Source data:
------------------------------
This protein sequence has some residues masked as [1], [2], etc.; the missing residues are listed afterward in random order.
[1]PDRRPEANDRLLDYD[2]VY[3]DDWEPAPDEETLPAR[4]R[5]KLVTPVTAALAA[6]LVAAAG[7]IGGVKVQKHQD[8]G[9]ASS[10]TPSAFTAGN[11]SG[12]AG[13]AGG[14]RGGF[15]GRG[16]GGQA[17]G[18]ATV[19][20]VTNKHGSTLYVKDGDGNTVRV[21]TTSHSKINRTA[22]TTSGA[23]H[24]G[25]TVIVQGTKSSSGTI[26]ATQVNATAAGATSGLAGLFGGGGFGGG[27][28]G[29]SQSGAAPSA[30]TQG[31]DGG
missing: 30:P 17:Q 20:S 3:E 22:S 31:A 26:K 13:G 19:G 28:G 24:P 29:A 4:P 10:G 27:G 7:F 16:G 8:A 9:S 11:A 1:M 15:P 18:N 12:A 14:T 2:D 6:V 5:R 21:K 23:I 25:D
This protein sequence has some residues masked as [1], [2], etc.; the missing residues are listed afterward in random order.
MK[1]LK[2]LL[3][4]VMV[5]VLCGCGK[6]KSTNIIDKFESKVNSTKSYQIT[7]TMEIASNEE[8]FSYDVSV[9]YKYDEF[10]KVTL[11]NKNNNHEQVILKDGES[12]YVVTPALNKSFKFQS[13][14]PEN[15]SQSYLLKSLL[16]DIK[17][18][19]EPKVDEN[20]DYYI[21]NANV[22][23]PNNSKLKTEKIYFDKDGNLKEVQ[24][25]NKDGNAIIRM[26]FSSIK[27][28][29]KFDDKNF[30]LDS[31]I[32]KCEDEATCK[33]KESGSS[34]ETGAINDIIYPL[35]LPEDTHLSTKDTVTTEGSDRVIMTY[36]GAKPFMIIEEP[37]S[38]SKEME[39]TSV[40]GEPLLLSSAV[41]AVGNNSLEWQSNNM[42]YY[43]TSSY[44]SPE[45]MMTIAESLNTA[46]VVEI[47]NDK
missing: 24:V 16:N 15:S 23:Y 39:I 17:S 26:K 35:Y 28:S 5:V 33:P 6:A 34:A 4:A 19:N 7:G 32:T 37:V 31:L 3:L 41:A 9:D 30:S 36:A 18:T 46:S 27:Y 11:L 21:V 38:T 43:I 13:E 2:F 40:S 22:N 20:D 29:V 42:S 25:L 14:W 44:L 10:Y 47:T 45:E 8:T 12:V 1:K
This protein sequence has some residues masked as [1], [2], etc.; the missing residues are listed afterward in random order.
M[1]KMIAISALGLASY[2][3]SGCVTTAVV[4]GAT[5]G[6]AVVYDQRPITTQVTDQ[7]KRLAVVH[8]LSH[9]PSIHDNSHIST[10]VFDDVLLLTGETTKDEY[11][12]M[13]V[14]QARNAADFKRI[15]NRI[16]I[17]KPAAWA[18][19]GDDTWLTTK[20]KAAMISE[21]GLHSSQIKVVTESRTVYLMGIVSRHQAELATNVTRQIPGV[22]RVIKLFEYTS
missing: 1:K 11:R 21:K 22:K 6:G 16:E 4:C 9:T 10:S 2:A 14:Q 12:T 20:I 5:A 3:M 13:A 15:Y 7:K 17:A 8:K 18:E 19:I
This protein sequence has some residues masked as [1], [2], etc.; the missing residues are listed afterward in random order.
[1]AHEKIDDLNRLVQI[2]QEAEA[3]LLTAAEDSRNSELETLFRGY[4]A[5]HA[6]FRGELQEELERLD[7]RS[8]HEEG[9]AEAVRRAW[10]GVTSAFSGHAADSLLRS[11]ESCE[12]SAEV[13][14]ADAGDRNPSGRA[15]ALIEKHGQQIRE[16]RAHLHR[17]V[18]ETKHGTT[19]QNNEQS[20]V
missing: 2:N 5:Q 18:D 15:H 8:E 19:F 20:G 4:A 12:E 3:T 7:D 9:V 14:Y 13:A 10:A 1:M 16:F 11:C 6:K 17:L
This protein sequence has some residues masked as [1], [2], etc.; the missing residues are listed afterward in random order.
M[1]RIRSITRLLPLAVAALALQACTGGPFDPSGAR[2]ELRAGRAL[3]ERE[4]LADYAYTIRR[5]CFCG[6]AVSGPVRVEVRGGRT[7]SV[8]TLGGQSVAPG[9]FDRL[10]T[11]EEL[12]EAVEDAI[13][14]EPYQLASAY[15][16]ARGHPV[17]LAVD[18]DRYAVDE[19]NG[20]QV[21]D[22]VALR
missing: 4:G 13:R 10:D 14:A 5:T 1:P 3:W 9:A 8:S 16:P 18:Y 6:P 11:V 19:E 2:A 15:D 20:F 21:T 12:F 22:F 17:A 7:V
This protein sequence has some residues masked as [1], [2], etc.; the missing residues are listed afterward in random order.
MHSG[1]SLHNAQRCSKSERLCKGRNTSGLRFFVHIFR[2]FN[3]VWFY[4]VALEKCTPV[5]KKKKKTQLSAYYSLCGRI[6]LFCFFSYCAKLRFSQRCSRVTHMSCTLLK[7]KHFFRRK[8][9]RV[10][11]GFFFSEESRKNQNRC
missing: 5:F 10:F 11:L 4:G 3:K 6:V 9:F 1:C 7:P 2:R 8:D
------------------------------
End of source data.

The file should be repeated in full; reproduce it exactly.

This protein sequence has some residues masked as [1], [2], etc.; the missing residues are listed afterward in random order.
[1]PDRRPEANDRLLDYD[2]VY[3]DDWEPAPDEETLPAR[4]R[5]KLVTPVTAALAA[6]LVAAAG[7]IGGVKVQKHQD[8]G[9]ASS[10]TPSAFTAGN[11]SG[12]AG[13]AGG[14]RGGF[15]GRG[16]GGQA[17]G[18]ATV[19][20]VTNKHGSTLYVKDGDGNTVRV[21]TTSHSKINRTA[22]TTSGA[23]H[24]G[25]TVIVQGTKSSSGTI[26]ATQVNATAAGATSGLAGLFGGGGFGGG[27][28]G[29]SQSGAAPSA[30]TQG[31]DGG
missing: 30:P 17:Q 20:S 3:E 22:S 31:A 26:K 13:G 19:G 28:G 24:P 29:A 4:P 10:G 27:G 7:F 16:G 8:A 9:S 11:A 1:M 15:P 18:N 12:A 14:T 2:D 6:V 5:R 21:K 23:I 25:D
This protein sequence has some residues masked as [1], [2], etc.; the missing residues are listed afterward in random order.
MK[1]LK[2]LL[3][4]VMV[5]VLCGCGK[6]KSTNIIDKFESKVNSTKSYQIT[7]TMEIASNEE[8]FSYDVSV[9]YKYDEF[10]KVTL[11]NKNNNHEQVILKDGES[12]YVVTPALNKSFKFQS[13][14]PEN[15]SQSYLLKSLL[16]DIK[17][18][19]EPKVDEN[20]DYYI[21]NANV[22][23]PNNSKLKTEKIYFDKDGNLKEVQ[24][25]NKDGNAIIRM[26]FSSIK[27][28][29]KFDDKNF[30]LDS[31]I[32]KCEDEATCK[33]KESGSS[34]ETGAINDIIYPL[35]LPEDTHLSTKDTVTTEGSDRVIMTY[36]GAKPFMIIEEP[37]S[38]SKEME[39]TSV[40]GEPLLLSSAV[41]AVGNNSLEWQSNNM[42]YY[43]TSSY[44]SPE[45]MMTIAESLNTA[46]VVEI[47]NDK
missing: 24:V 16:N 15:S 23:Y 39:I 17:S 26:K 35:Y 28:S 5:V 33:P 6:A 34:A 4:A 19:N 7:G 32:T 37:V 31:L 3:L 41:A 9:D 30:S 36:A 18:T 46:S 27:Y 11:L 21:V 38:T 43:I 13:E 2:F 40:S 22:N 20:D 29:V 42:S 25:L 14:W 44:L 10:Y 47:T 45:E 8:T 12:V 1:K
This protein sequence has some residues masked as [1], [2], etc.; the missing residues are listed afterward in random order.
M[1]KMIAISALGLASY[2][3]SGCVTTAVV[4]GAT[5]G[6]AVVYDQRPITTQVTDQ[7]KRLAVVH[8]LSH[9]PSIHDNSHIST[10]VFDDVLLLTGETTKDEY[11][12]M[13]V[14]QARNAADFKRI[15]NRI[16]I[17]KPAAWA[18][19]GDDTWLTTK[20]KAAMISE[21]GLHSSQIKVVTESRTVYLMGIVSRHQAELATNVTRQIPGV[22]RVIKLFEYTS
missing: 1:K 11:R 21:K 22:K 6:G 16:E 4:C 9:T 10:S 2:A 14:Q 12:T 20:I 5:A 3:M 13:A 15:Y 7:K 17:A 8:K 18:E 19:I
This protein sequence has some residues masked as [1], [2], etc.; the missing residues are listed afterward in random order.
[1]AHEKIDDLNRLVQI[2]QEAEA[3]LLTAAEDSRNSELETLFRGY[4]A[5]HA[6]FRGELQEELERLD[7]RS[8]HEEG[9]AEAVRRAW[10]GVTSAFSGHAADSLLRS[11]ESCE[12]SAEV[13][14]ADAGDRNPSGRA[15]ALIEKHGQQIRE[16]RAHLHR[17]V[18]ETKHGTT[19]QNNEQS[20]V
missing: 2:N 5:Q 18:D 15:H 8:E 19:F 20:G 4:A 12:E 3:T 7:D 9:V 14:Y 13:A 10:A 1:M 16:F 11:C 6:K 17:L
This protein sequence has some residues masked as [1], [2], etc.; the missing residues are listed afterward in random order.
M[1]RIRSITRLLPLAVAALALQACTGGPFDPSGAR[2]ELRAGRAL[3]ERE[4]LADYAYTIRR[5]CFCG[6]AVSGPVRVEVRGGRT[7]SV[8]TLGGQSVAPG[9]FDRL[10]T[11]EEL[12]EAVEDAI[13][14]EPYQLASAY[15][16]ARGHPV[17]LAVD[18]DRYAVDE[19]NG[20]QV[21]D[22]VALR
missing: 4:G 13:R 10:D 14:A 5:T 1:P 3:W 9:A 8:S 16:P 18:Y 6:P 11:V 19:E 2:A 15:D 20:F 21:T 12:F 22:F 17:A 7:V
This protein sequence has some residues masked as [1], [2], etc.; the missing residues are listed afterward in random order.
MHSG[1]SLHNAQRCSKSERLCKGRNTSGLRFFVHIFR[2]FN[3]VWFY[4]VALEKCTPV[5]KKKKKTQLSAYYSLCGRI[6]LFCFFSYCAKLRFSQRCSRVTHMSCTLLK[7]KHFFRRK[8][9]RV[10][11]GFFFSEESRKNQNRC
missing: 5:F 10:F 11:L 4:G 3:K 6:V 9:F 1:C 7:P 2:R 8:D